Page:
There’s a growing fan force driving revenues in the National Football League — and it’s female. The NFL fan base is already 43 percent female, and to drive the frenzy further, teams around the league have welcomed women with open arms, offering both classroom sessions and on-field practice camps.
It's called Football 201, and the New York Giants opened its one-day camp last week. The program for 300 women sold out in just a few days.
“We absolutely love the Giants,” said fan Terri Givens. “And just the experience of being able to be out there on the field, especially on this turf, and being able to meet the players and play with them and just laugh and learn the drills and techniques and just run through everything with them is so fun.”
From Giants Stadium in the New Jersey Meadowlands to Ford Field, the home of the Detroit Lions, to the Chargers’ Qualcomm Stadium in San Diego and throughout the NFL, women are becoming super-fans at football camps like these.
That excitement is helping the NFL score on more fronts than selling tickets for game day. Camps have become a marketing touchdown, said Marc Ganis at Sportscorp Marketing.
“Most NFL stadiums are sold out and will be sold out for the foreseeable future,” he said. “Where it really has its impact are on TV ratings.”
Talk about kicking up the viewership: Female audience has seen double digit growth over the last decade — from 32 percent in 1993 to 43 percent by 2002.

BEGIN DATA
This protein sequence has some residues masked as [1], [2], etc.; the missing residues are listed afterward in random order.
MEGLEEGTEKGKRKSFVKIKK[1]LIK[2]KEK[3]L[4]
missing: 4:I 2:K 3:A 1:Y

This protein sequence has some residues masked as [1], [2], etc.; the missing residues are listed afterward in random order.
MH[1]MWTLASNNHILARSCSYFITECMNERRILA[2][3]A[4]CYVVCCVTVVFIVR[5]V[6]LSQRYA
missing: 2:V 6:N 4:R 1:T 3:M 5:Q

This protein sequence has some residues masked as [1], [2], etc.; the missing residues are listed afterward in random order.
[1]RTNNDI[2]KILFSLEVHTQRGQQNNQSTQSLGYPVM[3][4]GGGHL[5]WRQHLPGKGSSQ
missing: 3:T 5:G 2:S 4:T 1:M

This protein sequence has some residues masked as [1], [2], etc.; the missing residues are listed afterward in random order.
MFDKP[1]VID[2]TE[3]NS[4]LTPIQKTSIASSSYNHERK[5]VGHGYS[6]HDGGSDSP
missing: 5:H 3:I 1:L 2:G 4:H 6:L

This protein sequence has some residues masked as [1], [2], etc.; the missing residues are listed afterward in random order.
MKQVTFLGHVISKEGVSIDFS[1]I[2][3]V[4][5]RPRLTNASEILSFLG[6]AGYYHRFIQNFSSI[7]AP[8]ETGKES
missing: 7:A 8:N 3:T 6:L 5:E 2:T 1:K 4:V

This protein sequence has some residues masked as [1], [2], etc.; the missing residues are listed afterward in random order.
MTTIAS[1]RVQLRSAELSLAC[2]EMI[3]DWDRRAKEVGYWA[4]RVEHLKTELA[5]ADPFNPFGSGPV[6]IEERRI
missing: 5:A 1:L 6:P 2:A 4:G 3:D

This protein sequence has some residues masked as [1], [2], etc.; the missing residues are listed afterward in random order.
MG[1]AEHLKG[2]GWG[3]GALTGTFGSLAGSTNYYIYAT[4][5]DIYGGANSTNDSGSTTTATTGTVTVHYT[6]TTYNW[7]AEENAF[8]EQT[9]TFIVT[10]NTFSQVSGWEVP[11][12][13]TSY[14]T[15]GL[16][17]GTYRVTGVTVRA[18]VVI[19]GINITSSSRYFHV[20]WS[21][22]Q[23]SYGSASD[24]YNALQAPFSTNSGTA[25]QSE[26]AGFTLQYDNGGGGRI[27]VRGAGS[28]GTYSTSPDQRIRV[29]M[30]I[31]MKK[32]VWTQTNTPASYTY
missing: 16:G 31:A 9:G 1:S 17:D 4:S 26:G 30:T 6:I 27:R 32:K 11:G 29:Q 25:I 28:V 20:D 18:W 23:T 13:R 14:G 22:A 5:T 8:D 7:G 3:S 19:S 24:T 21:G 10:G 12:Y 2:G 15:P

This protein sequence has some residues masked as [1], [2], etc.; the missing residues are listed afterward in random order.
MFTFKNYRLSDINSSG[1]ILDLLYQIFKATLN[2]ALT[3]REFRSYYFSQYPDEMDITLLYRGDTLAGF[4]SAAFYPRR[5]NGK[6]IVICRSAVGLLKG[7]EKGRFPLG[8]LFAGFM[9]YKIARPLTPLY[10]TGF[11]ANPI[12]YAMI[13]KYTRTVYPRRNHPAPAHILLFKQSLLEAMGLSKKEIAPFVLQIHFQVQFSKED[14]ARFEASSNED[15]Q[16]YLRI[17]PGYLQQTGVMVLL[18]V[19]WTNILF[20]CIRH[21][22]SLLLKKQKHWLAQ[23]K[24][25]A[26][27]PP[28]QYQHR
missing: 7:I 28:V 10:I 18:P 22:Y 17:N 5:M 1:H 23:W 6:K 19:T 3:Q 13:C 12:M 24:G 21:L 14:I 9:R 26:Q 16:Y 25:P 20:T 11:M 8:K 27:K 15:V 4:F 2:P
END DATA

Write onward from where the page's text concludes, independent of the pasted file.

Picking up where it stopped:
Merchandising is the other big score with more women in the game.
“It also drives product sales, drives involvement with other NFL events and other products we offer in the marketplace,” said Marjorie Rodgers, the NFL’s director of brand marketing.
Football widows started huddling up 30 years ago to participate and learn the game. They first gathered in the 70’s in San Diego, and their involvement has exploded across the league since then. The third camp recently held by the Giants was another sell-out.
Emily Vail and her mother Bobby returned for their second camp together.
“It’s definitely put a new dynamic on football — not only for the men but for the women as well,” said Alison Stangeby with the Giants community relations department. “Guys love to hear that their wives, girlfriends are coming to this event, being educated. They are jealous.”
Giants backup quarterback Jesse Palmer certainly backs that up. In fact, he says, the players are impressed.
“You’d be surprised how many times guys come out of the locker rooms after games and women are coming up asking, ‘Hey, what were you thinking on that play action pass when you were rolling out to the right? ... That was a cover two.’ [a type of pass coverage] And you’re thinking to yourself, ‘My dad doesn’t even know about that.’ So it’s really impressive.”
As one NFL vice president put it: “These days the proverbial 12th man is very likely to be a woman.”